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Graphile Export

Graphile Export enables you to export a GraphQL Schema (or other code) as executable JavaScript code. You must, however, write your code in a way that makes it exportable; we have ESLint plugins to make this less onerous.

How it works

The system works by converting values in memory into source code strings. One of the key things that's challenging to export is functions (and function-derived things such as classes). In JavaScript you can see the source code of a function by calling .toString() on it:

> (function add(a, b) { return a + b }).toString()
'function add(a, b) { return a + b }'

However this quickly falls down if you are using values from a parent closure:

> const a = 7;
undefined
> function add(b) { return a + b };
undefined
> add(3)
10
> add.toString()
'function add(b) { return a + b }'

See how the function definition string add.toString() returns its definition, but you cannot determine from that what the value of a is. This is a problem.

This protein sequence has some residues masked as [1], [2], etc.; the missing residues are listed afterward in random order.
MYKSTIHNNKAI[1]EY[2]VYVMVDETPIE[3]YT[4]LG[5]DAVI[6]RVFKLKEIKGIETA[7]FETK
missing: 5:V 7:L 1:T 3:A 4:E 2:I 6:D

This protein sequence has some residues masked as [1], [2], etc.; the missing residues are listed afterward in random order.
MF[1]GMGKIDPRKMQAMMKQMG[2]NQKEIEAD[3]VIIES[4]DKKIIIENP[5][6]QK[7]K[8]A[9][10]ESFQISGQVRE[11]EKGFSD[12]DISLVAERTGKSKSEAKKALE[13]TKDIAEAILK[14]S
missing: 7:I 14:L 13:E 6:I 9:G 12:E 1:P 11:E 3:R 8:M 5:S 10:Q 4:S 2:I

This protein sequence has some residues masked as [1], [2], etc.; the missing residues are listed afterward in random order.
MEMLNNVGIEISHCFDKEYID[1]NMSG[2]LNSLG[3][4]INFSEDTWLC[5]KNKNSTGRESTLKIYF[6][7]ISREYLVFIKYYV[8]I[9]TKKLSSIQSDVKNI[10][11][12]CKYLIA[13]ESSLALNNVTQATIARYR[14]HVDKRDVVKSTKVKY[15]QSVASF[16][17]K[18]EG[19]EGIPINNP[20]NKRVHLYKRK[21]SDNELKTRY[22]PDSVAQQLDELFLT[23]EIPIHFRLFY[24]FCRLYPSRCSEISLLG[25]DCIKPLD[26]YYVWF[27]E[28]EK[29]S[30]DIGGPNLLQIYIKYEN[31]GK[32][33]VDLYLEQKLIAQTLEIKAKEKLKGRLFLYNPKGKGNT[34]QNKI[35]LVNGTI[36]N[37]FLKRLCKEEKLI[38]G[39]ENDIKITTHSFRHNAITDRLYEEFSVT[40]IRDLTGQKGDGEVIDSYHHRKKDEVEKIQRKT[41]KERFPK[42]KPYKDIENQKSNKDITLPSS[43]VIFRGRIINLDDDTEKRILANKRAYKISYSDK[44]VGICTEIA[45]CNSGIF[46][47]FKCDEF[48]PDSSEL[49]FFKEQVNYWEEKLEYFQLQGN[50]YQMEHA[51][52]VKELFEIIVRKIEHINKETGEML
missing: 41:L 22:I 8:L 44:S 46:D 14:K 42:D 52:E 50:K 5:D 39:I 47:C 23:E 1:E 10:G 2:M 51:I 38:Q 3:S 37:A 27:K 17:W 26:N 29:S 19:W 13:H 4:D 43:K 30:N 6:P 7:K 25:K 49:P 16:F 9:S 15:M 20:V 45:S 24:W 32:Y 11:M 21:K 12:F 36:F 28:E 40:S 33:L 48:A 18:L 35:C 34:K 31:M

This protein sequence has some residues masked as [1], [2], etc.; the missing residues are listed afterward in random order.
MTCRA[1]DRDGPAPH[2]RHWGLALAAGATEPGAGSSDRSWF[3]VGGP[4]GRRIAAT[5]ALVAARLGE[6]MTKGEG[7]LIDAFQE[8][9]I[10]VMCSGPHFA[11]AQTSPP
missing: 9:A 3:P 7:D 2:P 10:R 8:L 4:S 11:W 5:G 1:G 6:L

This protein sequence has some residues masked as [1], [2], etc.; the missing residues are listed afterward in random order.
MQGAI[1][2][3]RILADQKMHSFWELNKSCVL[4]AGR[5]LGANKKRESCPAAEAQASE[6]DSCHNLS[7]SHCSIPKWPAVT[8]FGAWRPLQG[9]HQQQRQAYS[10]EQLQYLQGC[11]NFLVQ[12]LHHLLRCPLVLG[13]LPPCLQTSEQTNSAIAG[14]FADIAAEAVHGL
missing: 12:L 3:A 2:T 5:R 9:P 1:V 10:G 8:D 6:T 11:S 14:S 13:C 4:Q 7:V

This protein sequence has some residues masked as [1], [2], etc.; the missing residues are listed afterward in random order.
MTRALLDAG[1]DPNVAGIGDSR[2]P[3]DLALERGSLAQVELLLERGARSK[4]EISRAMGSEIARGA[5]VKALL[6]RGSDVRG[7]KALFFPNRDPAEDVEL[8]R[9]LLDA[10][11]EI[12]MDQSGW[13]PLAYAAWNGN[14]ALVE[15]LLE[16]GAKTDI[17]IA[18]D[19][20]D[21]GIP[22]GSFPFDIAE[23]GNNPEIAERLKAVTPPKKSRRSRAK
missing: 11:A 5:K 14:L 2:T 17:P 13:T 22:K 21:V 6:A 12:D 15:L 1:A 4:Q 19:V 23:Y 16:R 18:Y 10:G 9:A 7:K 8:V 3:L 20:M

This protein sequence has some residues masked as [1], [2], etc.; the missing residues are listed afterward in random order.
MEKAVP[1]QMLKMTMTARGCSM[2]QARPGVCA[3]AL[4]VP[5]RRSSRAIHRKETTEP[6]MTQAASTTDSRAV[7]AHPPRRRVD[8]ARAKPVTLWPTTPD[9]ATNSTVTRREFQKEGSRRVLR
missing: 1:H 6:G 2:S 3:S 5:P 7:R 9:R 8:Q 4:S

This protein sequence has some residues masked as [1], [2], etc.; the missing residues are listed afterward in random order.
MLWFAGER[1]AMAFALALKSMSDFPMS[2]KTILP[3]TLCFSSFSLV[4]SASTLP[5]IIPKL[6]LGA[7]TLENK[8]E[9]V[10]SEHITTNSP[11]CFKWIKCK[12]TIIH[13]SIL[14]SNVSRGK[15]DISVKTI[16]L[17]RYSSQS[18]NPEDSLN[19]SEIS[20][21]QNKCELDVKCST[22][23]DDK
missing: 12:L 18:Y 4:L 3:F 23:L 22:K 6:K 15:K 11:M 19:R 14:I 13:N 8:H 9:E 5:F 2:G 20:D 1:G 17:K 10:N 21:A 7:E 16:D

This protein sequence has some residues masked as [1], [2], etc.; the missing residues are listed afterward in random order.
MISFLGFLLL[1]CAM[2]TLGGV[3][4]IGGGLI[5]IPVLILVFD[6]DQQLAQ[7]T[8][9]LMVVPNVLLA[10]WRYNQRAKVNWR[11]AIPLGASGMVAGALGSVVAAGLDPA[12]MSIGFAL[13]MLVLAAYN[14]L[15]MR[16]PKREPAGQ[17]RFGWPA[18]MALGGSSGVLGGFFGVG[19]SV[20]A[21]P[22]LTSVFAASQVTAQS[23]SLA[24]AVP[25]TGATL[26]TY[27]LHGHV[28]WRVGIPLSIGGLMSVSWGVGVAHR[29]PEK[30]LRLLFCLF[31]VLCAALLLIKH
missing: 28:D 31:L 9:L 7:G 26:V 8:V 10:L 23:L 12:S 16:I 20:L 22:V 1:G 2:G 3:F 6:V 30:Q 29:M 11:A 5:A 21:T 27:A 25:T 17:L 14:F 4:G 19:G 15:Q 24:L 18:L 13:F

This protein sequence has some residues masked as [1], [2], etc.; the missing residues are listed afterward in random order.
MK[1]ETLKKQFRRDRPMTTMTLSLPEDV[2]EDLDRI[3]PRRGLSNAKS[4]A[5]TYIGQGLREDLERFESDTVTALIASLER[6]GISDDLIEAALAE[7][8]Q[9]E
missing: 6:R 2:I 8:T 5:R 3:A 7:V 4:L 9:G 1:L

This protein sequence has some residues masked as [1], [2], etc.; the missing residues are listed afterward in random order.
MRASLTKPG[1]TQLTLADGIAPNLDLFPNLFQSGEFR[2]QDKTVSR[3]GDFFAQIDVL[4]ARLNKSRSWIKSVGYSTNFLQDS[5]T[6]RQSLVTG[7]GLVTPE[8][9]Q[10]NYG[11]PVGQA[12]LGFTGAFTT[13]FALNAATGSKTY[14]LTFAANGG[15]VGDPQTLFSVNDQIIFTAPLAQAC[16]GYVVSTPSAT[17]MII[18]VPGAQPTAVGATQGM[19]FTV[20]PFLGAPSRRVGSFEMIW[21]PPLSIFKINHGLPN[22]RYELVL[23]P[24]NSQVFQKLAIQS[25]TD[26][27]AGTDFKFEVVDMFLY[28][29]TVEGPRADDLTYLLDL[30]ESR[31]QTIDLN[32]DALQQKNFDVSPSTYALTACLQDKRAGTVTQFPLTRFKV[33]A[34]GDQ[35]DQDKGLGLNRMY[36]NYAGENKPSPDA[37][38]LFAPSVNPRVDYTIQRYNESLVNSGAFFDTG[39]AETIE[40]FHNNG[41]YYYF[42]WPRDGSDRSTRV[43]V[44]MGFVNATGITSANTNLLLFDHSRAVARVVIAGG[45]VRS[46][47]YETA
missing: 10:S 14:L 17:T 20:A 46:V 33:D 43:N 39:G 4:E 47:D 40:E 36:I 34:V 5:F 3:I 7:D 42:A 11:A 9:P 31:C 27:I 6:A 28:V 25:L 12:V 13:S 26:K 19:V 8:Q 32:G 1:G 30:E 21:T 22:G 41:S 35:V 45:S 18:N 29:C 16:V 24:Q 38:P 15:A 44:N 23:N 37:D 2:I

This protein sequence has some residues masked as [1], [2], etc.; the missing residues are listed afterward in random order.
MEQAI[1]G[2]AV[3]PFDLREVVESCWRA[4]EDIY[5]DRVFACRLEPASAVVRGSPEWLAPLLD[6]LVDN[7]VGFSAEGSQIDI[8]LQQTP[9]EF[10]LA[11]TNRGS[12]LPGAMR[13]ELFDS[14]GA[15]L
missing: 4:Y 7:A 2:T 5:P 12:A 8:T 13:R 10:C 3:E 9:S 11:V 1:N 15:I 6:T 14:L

Graphile Export solves this by having you define your functions a bit like React hooks - you must state the dependencies explicitly:

> const { EXPORTABLE } = require("graphile-export")
undefined
> const a = 7;
undefined
> const add = EXPORTABLE((a) => function add(b) { return a + b; }, [a]);
undefined

When you do so, the add function is augmented with the properties $exporter$factory and $exporter$args that represent the first and second arguments to the EXPORTABLE(factory, args) function respectively.

The function still works as before:

> add(3)
10
> add.toString()
'function add(b) { return a + b; }'

But graphile-export can access these special properties when it writes the code out, and now it can see the value of that "invisible" a=7:

> add.$exporter$factory.toString()
'(a) => function add(b) { return a + b; }'
> add.$exporter$args
[ 7 ]

Thus everything that can have these kinds of hidden properties must be wrapped in an EXPORTABLE call. Sometimes the inputs to the EXPORTABLE call themselves also have to be wrapped in an EXPORTABLE call. You'll figure out which things need wrapping by looking at the exported code and seeing where references are broken.